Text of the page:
Crucial to an effective literature review is the process of setting up questions that will impose not only order on chaos, but also one’s own stamp and on vast amounts of stuff. Many other worthies have written incredibly helpful guides on doing literature reviews, including Pat Thomson and Literature Review HQ (signing up for access to the toolbox is worth it, by the way). I have also been reading through Chris Hart (1999) Doing a literature review: releasing the social science research imagination (London, Sage Publications). While this is an older book, there’s something about describing the literature review as involving imagination that really appeals to me. Fear and loathing appear to be common reactions to the literature review component of a thesis, and a lot of advice written for PhD students seeks to provide encouragement and strategies for turning the Kraken (or other immense, untameable beast) into a well-trained labrador (biddable and hardworking, even if likely to run off after a rabbit and eat too much if given a chance).
The ‘training manual’ approach to many of these handouts, including the great one produced by my uni’s postgraduate learning support service, still tends to leave an impression that the literature review is a required but rather dry and uninspiring task that one has to get through before getting to the interesting stuff of your research topic. It is easy to see how the feeling of ‘needing to demonstrate knowledge of the literature’ can get out of hand and become overwhelming. This can be even more so for those of us doing interdisciplinary work where there are several ‘bodies of literature’ with which to be familiar and include in the review. Hart still presents strategy and technique, but along with it this notion that the review is also an opportunity to exercise some creativity and imagination. To argue that the literature review is a creative exercise, he draws on C. Wright Mills’ The Sociological Imagination (1978),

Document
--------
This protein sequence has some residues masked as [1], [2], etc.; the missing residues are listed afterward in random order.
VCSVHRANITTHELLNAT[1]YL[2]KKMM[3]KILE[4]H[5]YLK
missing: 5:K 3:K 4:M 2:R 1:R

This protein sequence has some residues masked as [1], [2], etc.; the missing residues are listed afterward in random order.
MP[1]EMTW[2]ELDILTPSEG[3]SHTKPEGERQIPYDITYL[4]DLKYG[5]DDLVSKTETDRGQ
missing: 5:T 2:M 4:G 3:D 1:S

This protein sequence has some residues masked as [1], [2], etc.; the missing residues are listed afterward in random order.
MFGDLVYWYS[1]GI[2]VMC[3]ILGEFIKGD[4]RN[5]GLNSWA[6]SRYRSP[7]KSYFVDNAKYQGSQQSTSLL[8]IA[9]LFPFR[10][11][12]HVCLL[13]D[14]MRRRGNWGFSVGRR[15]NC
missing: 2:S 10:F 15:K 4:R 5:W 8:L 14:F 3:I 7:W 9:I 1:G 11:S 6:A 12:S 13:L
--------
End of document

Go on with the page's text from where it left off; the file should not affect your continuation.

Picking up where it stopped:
“It is this imagination, of course, that sets off the social scientist from the mere technician.”
Now there’s a challenge. I certainly didn’t embark on this PhD to be a ‘mere technician’! I am inspired to think about how I can bring my imagination into the literature review process and enjoy doing it. Seeing as an opportunity to be inspired, enthused, infuriated and shape it with my own author-ity instead of seeing it as a chore that will dictate to me certainly puts a whole different spin on it. Words are powerful, after all.
So, here is my more light-hearted distillation of questions to guide a literature review –
- What is this shit?
- Who has written about this shit before?
- Does this shit make sense?
- Are they just making shit up? Or is this shit for real?
- What do I reckon about this shit?